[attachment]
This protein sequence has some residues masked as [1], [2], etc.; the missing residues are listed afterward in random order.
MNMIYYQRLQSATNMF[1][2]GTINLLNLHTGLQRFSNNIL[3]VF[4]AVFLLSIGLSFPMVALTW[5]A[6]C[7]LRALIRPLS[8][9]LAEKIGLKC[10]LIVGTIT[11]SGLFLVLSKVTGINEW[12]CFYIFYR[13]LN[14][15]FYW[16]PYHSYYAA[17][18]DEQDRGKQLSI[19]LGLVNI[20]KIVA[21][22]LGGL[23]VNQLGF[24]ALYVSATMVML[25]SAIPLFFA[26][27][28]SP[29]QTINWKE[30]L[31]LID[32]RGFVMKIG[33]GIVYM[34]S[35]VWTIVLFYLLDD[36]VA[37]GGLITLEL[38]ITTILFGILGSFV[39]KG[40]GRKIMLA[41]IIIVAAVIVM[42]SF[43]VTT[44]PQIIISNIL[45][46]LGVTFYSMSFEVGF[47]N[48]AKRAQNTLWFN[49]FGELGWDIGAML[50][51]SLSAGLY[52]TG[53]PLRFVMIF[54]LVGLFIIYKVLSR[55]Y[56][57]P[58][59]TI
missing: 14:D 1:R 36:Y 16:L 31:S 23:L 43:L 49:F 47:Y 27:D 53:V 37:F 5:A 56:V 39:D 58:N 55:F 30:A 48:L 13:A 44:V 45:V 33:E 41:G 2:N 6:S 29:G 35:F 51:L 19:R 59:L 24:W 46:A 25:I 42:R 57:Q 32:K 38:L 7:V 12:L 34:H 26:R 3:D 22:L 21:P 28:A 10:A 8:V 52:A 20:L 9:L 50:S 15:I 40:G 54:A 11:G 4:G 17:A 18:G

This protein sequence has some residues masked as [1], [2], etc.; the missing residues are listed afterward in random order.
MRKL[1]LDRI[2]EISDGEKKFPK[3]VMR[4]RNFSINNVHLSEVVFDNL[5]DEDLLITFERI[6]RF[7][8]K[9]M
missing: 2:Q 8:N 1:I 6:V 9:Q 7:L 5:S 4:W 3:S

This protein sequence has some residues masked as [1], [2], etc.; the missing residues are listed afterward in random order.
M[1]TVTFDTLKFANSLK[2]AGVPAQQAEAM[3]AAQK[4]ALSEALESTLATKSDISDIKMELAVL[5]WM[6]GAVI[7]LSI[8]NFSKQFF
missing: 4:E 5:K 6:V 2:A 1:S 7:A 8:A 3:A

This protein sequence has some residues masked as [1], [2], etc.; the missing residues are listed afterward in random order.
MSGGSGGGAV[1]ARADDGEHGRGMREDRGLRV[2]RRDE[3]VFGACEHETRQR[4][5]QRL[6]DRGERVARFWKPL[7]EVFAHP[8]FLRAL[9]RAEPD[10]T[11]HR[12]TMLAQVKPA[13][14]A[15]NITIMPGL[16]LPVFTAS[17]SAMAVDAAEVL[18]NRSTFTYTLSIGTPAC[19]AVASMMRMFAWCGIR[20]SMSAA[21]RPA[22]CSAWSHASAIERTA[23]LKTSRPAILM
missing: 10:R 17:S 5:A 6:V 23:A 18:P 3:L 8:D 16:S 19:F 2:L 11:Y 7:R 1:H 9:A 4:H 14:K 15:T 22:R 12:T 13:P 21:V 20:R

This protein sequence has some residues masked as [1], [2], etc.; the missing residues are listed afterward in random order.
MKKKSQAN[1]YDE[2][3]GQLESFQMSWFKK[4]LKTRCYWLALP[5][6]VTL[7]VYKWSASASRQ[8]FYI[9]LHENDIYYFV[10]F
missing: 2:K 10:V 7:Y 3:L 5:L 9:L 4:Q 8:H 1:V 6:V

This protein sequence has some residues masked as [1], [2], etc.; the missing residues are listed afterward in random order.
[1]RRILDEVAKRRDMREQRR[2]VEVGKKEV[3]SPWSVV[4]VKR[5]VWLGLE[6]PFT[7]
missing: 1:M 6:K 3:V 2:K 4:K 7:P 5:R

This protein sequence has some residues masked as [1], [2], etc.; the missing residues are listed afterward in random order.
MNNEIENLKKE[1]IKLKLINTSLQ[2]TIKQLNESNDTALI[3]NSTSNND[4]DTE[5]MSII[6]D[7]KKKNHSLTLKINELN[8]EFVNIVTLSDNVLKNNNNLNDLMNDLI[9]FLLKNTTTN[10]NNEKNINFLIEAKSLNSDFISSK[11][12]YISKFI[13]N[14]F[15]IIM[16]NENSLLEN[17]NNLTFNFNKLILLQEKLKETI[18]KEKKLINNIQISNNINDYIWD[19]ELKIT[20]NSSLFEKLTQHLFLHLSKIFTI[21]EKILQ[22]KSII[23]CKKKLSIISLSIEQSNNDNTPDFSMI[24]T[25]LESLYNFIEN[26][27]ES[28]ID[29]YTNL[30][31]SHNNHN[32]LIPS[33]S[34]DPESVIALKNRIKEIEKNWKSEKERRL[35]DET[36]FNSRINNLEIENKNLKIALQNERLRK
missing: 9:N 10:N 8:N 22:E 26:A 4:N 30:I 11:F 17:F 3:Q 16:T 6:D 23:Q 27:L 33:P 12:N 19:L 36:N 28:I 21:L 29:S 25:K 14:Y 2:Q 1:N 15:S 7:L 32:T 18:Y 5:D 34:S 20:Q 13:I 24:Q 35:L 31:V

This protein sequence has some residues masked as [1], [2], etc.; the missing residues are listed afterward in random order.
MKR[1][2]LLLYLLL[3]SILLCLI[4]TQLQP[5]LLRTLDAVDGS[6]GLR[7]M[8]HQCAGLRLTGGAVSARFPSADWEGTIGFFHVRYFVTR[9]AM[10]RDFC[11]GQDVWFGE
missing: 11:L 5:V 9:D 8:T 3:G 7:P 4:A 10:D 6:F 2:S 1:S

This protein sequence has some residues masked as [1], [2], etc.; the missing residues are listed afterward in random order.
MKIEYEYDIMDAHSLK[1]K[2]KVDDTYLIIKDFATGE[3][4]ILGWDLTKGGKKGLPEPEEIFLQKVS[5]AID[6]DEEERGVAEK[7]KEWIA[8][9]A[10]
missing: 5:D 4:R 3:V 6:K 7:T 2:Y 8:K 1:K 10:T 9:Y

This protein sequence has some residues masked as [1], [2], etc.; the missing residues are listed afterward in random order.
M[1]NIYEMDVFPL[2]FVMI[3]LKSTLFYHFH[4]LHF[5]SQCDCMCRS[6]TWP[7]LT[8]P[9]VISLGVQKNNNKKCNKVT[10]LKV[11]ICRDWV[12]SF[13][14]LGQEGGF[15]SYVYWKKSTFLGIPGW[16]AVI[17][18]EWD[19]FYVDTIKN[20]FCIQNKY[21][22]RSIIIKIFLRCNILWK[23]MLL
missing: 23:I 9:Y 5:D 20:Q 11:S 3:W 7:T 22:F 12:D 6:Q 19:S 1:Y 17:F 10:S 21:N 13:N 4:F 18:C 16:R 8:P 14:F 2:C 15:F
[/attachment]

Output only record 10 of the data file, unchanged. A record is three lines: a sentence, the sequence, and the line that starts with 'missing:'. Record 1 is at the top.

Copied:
This protein sequence has some residues masked as [1], [2], etc.; the missing residues are listed afterward in random order.
M[1]NIYEMDVFPL[2]FVMI[3]LKSTLFYHFH[4]LHF[5]SQCDCMCRS[6]TWP[7]LT[8]P[9]VISLGVQKNNNKKCNKVT[10]LKV[11]ICRDWV[12]SF[13][14]LGQEGGF[15]SYVYWKKSTFLGIPGW[16]AVI[17][18]EWD[19]FYVDTIKN[20]FCIQNKY[21][22]RSIIIKIFLRCNILWK[23]MLL
missing: 23:I 9:Y 5:D 20:Q 11:S 3:W 7:T 22:F 12:D 6:Q 19:S 1:Y 17:F 10:S 21:N 13:N 4:F 18:C 16:R 8:P 14:F 2:C 15:F